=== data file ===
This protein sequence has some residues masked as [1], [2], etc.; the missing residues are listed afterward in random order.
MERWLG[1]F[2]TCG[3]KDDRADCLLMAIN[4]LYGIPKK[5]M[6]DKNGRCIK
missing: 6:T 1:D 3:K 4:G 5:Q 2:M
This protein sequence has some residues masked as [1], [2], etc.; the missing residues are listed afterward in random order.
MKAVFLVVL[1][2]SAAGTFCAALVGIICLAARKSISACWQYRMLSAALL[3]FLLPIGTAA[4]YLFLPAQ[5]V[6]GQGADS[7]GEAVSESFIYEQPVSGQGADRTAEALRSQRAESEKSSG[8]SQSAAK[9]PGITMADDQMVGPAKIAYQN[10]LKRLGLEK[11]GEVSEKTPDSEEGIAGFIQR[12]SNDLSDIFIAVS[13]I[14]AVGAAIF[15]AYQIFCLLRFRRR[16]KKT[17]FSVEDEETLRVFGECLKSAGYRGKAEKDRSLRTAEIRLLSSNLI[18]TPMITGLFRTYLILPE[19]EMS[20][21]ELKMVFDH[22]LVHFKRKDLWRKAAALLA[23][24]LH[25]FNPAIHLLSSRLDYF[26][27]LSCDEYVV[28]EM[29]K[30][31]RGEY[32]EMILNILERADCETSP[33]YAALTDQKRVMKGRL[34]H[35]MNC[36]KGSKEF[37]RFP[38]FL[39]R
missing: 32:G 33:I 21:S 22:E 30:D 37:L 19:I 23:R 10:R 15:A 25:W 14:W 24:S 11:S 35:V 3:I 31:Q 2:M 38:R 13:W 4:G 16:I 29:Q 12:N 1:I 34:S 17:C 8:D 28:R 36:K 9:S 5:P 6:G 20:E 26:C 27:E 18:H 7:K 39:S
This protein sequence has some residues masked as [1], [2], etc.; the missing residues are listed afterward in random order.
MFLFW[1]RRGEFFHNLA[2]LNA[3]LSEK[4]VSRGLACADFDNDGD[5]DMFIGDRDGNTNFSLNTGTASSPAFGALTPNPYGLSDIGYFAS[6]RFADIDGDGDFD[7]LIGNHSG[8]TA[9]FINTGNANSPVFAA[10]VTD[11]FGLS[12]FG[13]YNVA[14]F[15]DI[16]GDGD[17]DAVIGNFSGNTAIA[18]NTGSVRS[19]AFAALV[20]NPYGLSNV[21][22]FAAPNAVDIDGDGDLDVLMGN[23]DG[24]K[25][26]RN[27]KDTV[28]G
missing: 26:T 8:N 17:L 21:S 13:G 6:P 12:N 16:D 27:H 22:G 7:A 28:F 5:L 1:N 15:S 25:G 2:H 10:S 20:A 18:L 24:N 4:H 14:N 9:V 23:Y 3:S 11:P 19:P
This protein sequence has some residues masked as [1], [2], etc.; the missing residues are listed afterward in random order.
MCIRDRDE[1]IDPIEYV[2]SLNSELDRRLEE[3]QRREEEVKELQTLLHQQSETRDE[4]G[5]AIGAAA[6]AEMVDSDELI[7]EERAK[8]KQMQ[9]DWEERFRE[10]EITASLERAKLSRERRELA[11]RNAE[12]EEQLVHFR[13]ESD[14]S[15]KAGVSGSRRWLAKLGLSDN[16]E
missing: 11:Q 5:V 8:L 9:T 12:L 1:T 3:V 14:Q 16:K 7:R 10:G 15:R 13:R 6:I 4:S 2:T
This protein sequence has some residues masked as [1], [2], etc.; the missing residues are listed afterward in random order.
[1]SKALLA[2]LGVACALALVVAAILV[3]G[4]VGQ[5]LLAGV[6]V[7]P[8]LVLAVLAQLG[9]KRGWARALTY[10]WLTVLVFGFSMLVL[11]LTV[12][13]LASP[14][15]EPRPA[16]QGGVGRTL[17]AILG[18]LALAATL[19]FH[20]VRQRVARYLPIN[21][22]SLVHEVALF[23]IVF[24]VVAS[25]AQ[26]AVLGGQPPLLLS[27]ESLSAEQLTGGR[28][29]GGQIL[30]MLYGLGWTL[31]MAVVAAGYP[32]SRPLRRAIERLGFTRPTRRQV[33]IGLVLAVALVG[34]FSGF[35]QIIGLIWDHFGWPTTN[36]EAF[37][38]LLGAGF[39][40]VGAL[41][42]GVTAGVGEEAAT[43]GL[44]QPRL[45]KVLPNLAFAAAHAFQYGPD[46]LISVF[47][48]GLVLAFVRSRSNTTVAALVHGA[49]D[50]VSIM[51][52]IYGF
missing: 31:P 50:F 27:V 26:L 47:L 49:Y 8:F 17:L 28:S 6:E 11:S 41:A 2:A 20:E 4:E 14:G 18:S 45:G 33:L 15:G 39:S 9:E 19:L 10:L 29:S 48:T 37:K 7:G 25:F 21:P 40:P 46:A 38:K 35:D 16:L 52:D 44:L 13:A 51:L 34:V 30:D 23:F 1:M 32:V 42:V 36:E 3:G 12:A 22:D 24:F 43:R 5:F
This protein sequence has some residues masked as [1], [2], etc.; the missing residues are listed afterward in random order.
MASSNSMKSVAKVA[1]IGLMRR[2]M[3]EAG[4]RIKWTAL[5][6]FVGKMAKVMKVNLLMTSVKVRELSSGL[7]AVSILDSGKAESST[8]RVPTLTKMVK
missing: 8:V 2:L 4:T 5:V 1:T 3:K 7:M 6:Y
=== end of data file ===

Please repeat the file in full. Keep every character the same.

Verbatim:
This protein sequence has some residues masked as [1], [2], etc.; the missing residues are listed afterward in random order.
MERWLG[1]F[2]TCG[3]KDDRADCLLMAIN[4]LYGIPKK[5]M[6]DKNGRCIK
missing: 6:T 1:D 3:K 4:G 5:Q 2:M
This protein sequence has some residues masked as [1], [2], etc.; the missing residues are listed afterward in random order.
MKAVFLVVL[1][2]SAAGTFCAALVGIICLAARKSISACWQYRMLSAALL[3]FLLPIGTAA[4]YLFLPAQ[5]V[6]GQGADS[7]GEAVSESFIYEQPVSGQGADRTAEALRSQRAESEKSSG[8]SQSAAK[9]PGITMADDQMVGPAKIAYQN[10]LKRLGLEK[11]GEVSEKTPDSEEGIAGFIQR[12]SNDLSDIFIAVS[13]I[14]AVGAAIF[15]AYQIFCLLRFRRR[16]KKT[17]FSVEDEETLRVFGECLKSAGYRGKAEKDRSLRTAEIRLLSSNLI[18]TPMITGLFRTYLILPE[19]EMS[20][21]ELKMVFDH[22]LVHFKRKDLWRKAAALLA[23][24]LH[25]FNPAIHLLSSRLDYF[26][27]LSCDEYVV[28]EM[29]K[30][31]RGEY[32]EMILNILERADCETSP[33]YAALTDQKRVMKGRL[34]H[35]MNC[36]KGSKEF[37]RFP[38]FL[39]R
missing: 32:G 33:I 21:S 22:E 30:D 37:L 19:I 23:R 10:R 15:A 25:W 14:W 24:S 11:S 35:V 3:I 31:Q 2:M 38:R 13:W 4:G 16:I 29:Q 12:N 1:I 34:S 17:C 8:D 28:R 36:K 9:S 5:P 6:G 20:E 26:C 27:E 18:H 7:K 39:S
This protein sequence has some residues masked as [1], [2], etc.; the missing residues are listed afterward in random order.
MFLFW[1]RRGEFFHNLA[2]LNA[3]LSEK[4]VSRGLACADFDNDGD[5]DMFIGDRDGNTNFSLNTGTASSPAFGALTPNPYGLSDIGYFAS[6]RFADIDGDGDFD[7]LIGNHSG[8]TA[9]FINTGNANSPVFAA[10]VTD[11]FGLS[12]FG[13]YNVA[14]F[15]DI[16]GDGD[17]DAVIGNFSGNTAIA[18]NTGSVRS[19]AFAALV[20]NPYGLSNV[21][22]FAAPNAVDIDGDGDLDVLMGN[23]DG[24]K[25][26]RN[27]KDTV[28]G
missing: 26:T 8:N 17:L 21:S 13:G 6:P 12:N 16:D 27:H 22:G 7:A 28:F 5:L 1:N 15:S 25:G 2:H 10:S 20:A 18:L 24:N 4:H 14:N 9:V 23:Y 3:S 11:P 19:P
This protein sequence has some residues masked as [1], [2], etc.; the missing residues are listed afterward in random order.
MCIRDRDE[1]IDPIEYV[2]SLNSELDRRLEE[3]QRREEEVKELQTLLHQQSETRDE[4]G[5]AIGAAA[6]AEMVDSDELI[7]EERAK[8]KQMQ[9]DWEERFRE[10]EITASLERAKLSRERRELA[11]RNAE[12]EEQLVHFR[13]ESD[14]S[15]KAGVSGSRRWLAKLGLSDN[16]E
missing: 11:Q 5:V 8:L 9:T 12:L 1:T 3:V 14:Q 16:K 7:R 10:G 15:R 13:R 6:I 4:S 2:T
This protein sequence has some residues masked as [1], [2], etc.; the missing residues are listed afterward in random order.
[1]SKALLA[2]LGVACALALVVAAILV[3]G[4]VGQ[5]LLAGV[6]V[7]P[8]LVLAVLAQLG[9]KRGWARALTY[10]WLTVLVFGFSMLVL[11]LTV[12][13]LASP[14][15]EPRPA[16]QGGVGRTL[17]AILG[18]LALAATL[19]FH[20]VRQRVARYLPIN[21][22]SLVHEVALF[23]IVF[24]VVAS[25]AQ[26]AVLGGQPPLLLS[27]ESLSAEQLTGGR[28][29]GGQIL[30]MLYGLGWTL[31]MAVVAAGYP[32]SRPLRRAIERLGFTRPTRRQV[33]IGLVLAVALVG[34]FSGF[35]QIIGLIWDHFGWPTTN[36]EAF[37][38]LLGAGF[39][40]VGAL[41][42]GVTAGVGEEAAT[43]GL[44]QPRL[45]KVLPNLAFAAAHAFQYGPD[46]LISVF[47][48]GLVLAFVRSRSNTTVAALVHGA[49]D[50]VSIM[51][52]IYGF
missing: 31:P 50:F 27:V 26:L 47:L 49:Y 8:F 17:L 28:S 6:E 11:S 41:A 2:A 20:E 4:E 14:G 18:S 45:G 33:L 15:G 39:S 9:E 19:L 10:L 29:S 48:T 37:K 7:G 25:F 21:P 40:P 46:A 38:K 35:D 16:L 52:D 44:L 13:A 51:L 34:V 30:D 23:F 1:M 32:V 42:V 36:E 3:G 12:A 22:D 24:F 43:R 5:F
This protein sequence has some residues masked as [1], [2], etc.; the missing residues are listed afterward in random order.
MASSNSMKSVAKVA[1]IGLMRR[2]M[3]EAG[4]RIKWTAL[5][6]FVGKMAKVMKVNLLMTSVKVRELSSGL[7]AVSILDSGKAESST[8]RVPTLTKMVK
missing: 8:V 2:L 4:T 5:V 1:T 3:K 7:M 6:Y